Like scores of other busy individuals, you struggle to sleep much during the week. However, you always strive to make up for your sleep deficit during the weekend. You’ve even been known to sleep until noon occasionally.
If you can relate to this scenario, you’re not alone. Unfortunately, a new study published in Current Biology suggests catching up on sleep over the weekend isn’t as good of an idea as you think.
Binging on sleep on weekends won’t erase the adverse health effects of sleep deprivation on weekdays. Interestingly, your weekend catch up sleep might even exasperate health issues linked with sleeping too little during the work week.
To conduct the study, researchers selected a group of healthy young adults without existing health issues or sleep disorders. Each participant was placed into one of three groups.
The first group was allowed an abundance of rest, up to nine hours of slumber each night for nine nights. The second group was only permitted five hours of rest each night during the same nine nights. The third group was allowed five hours of slumber for five days. They were then permitted two nights of weekend sleep during which participants could rest as much as they wanted, including naps. After the weekend, the third group returned to two final days of limited rest.
Results revealed the two sleep-deprived groups munched on snacks more often after dinner. This caused weight gain during the short test. Besides packing on pounds, these participants also saw their blood sugar sensitivity drop by approximately 13 percent.
On average, the third group only slept about an hour more over the weekend. They did consume fewer calories after dinner than the participants who continued to get inadequate sleep during this time. However, the third group’s sensitivity to insulin stayed compromised. When these participants went back to their sleep-deprived schedule after two days of unlimited slumber, all the benefits of the additional rest vanished.
More importantly, this group displayed signs of diminished insulin sensitivity in their muscles and liver, which wasn’t detected in the group that wasn’t given make up sleep over the weekend.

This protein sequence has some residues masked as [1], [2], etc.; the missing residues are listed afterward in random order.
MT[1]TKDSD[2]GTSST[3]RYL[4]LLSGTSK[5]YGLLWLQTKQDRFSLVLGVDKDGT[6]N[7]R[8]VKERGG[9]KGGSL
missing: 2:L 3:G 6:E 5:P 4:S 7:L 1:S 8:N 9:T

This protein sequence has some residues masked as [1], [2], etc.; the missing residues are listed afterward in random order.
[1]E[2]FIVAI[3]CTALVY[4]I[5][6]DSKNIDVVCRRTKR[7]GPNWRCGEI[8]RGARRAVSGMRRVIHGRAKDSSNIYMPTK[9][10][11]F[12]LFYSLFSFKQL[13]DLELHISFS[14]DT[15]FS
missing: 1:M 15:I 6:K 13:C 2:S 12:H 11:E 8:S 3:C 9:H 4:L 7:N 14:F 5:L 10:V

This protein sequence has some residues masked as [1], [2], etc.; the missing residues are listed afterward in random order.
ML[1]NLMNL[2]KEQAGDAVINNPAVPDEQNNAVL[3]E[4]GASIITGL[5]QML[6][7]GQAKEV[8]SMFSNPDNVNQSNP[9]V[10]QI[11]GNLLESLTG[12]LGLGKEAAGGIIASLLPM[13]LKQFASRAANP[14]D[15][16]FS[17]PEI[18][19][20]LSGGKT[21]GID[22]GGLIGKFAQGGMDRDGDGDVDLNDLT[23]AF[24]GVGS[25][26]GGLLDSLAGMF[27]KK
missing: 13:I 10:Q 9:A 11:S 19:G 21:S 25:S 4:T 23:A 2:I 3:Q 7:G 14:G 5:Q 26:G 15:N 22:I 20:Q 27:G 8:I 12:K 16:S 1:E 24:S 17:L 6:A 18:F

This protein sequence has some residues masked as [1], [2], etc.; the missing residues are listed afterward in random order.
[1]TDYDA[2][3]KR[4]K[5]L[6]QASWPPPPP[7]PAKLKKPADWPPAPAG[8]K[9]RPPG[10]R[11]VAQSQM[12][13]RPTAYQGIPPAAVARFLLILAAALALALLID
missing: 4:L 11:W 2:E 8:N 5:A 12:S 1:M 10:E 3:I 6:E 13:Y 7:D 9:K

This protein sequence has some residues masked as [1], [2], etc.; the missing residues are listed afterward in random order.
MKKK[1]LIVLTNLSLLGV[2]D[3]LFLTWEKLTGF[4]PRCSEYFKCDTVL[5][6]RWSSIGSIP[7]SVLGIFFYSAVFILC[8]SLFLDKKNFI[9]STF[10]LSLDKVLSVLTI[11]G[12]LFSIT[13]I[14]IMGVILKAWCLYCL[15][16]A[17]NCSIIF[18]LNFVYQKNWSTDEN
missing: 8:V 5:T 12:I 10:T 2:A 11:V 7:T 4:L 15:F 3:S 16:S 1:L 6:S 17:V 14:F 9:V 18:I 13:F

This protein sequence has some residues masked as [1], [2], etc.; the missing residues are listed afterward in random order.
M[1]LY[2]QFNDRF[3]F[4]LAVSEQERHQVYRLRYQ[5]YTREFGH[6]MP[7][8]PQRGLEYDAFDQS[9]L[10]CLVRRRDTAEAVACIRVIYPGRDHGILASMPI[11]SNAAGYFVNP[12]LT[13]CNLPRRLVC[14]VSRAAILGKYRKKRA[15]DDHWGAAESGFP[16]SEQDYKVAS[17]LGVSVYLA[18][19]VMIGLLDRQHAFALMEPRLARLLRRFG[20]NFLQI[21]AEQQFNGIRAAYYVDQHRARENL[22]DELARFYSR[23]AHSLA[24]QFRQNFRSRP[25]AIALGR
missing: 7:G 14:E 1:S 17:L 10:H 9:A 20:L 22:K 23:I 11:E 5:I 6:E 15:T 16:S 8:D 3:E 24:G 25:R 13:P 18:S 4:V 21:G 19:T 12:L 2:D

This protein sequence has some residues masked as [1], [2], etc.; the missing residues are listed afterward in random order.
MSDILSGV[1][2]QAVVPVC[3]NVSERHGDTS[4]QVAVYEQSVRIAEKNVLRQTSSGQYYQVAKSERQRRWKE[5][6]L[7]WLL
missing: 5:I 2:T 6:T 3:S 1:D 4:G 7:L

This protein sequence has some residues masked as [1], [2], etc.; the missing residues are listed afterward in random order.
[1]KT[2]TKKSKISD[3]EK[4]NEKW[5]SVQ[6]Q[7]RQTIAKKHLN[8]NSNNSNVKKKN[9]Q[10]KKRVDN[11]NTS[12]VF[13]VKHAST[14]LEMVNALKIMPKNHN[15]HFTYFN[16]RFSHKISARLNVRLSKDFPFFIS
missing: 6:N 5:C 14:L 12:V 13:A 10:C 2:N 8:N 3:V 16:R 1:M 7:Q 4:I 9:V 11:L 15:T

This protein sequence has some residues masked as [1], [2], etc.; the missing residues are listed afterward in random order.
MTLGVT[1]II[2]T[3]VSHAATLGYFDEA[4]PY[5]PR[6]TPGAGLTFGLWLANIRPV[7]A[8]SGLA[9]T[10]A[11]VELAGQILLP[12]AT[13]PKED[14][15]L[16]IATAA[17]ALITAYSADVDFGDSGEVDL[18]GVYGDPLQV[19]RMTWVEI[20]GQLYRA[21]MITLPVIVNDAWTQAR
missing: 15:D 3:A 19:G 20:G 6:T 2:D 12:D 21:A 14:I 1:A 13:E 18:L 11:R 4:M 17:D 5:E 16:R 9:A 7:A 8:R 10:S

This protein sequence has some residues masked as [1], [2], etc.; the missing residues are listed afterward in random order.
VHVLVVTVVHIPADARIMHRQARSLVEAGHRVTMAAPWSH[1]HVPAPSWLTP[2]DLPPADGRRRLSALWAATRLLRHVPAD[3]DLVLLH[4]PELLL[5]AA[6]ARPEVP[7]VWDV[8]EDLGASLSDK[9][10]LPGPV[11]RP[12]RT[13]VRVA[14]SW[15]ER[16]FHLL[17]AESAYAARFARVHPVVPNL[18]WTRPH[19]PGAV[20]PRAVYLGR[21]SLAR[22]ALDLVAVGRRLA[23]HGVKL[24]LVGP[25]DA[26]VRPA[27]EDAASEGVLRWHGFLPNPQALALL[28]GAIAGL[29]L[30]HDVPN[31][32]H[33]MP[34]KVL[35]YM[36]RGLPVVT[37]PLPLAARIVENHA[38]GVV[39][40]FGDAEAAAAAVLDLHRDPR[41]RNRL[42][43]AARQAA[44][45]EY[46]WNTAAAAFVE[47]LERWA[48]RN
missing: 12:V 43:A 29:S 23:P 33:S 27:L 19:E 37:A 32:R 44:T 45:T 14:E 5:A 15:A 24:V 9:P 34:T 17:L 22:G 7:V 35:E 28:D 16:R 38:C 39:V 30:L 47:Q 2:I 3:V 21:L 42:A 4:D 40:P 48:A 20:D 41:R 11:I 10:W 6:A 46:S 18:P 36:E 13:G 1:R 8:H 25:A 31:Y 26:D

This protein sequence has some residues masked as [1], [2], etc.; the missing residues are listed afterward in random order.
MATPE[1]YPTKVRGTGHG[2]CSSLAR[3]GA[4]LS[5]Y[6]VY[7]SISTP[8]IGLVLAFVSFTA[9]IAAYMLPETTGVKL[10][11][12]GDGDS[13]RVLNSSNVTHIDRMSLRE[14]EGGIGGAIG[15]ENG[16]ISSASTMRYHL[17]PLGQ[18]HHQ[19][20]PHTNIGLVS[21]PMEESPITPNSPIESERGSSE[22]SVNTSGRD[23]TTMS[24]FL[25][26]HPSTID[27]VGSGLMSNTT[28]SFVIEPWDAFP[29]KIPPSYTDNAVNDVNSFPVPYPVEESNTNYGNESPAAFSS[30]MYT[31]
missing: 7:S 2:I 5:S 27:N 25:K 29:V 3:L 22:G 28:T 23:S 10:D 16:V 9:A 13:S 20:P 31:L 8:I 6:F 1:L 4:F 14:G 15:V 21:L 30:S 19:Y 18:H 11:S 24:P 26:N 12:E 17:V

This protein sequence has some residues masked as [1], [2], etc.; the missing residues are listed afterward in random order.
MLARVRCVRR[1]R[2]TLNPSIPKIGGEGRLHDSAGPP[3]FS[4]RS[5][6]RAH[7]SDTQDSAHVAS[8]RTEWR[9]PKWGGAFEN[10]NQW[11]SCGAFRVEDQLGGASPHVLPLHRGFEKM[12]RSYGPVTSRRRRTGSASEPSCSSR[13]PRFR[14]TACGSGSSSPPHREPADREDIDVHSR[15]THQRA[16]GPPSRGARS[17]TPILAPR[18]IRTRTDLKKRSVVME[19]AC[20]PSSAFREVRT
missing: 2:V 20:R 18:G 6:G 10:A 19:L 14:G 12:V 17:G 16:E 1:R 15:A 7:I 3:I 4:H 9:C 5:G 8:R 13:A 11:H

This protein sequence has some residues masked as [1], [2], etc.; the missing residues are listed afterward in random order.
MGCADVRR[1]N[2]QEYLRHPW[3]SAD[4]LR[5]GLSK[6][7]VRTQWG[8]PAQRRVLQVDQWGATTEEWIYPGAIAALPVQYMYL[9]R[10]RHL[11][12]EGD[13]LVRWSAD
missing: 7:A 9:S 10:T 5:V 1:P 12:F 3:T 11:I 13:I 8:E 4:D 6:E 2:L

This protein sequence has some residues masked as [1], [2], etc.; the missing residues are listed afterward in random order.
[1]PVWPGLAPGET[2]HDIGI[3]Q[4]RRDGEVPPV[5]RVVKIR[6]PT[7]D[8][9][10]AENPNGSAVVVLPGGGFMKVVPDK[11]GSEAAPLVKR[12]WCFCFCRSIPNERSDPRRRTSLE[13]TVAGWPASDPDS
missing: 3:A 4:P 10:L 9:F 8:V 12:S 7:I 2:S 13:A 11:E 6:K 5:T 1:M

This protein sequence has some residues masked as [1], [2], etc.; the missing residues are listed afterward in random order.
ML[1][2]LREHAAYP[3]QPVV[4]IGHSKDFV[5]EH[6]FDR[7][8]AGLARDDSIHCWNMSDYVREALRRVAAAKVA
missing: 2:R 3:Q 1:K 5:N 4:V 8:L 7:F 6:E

In a press release, the lead author of the study, Christopher Depner, PhD, an assistant professor of research at the University of Colorado Boulder, said, “Our findings show that muscle- and liver-specific insulin sensitivity were worse in subjects who had weekend recovery sleep. This finding was not anticipated and further shows that weekend recovery sleep is not likely [to be] an effective sleep-loss countermeasure regarding metabolic health when sleep loss is chronic.”
The co-founder and chief medical officer of FusionHealthin Atlanta, Dr. Jeffrey Durmer, referred to the results of the study as “sleep health debt.” He informed Healthline, “Sleep is a fundamental daily building block for the health of your body, brain, and mind. If you do not get enough sleep, your health is impacted directly, and this may or may not recover with additional sleep.”
In the short-term, sleep deprivation might lead to inadequate stress response, poor problem solving, increased cravings for high-calorie foods, and diminished reaction time. Chronic sleep deprivation is associated with a host of serious health problems including diabetes, high blood pressure, obesity, and kidney disease.
According to the American Academy of Sleep Medicine, adults should get at least seven hours of slumber every night. If you’re struggling to meet this goal, practicing better sleep hygiene might be in order. To help you accomplish this task, establish a comforting bedtime routine. For instance, an hour before bedtime, you might want to take a shower, brush your teeth, and read a book. According to Healthline, “As you do your nightly ritual, your body will learn this is the signal to wind down and prepare for sleep.”
In addition to creating a bedtime routine, you need to make your bedroom a sleep-inducing space. It should be dark, quiet, and cool. If unwelcome sounds penetrate your space at night, a fan or white noise machine can help drown them out. Invest in a quality mattress, good sheets, and supportive pillows.
Ban your telephone and other electronics from your bedroom. Their bright lights can stimulate your brain and keep you up for hours.
Because the dangers of extra weekend sleep may outweigh the benefits, be consistent with your bedtime. Getting better sleep seven days a week will allow you to live a healthier, happier life.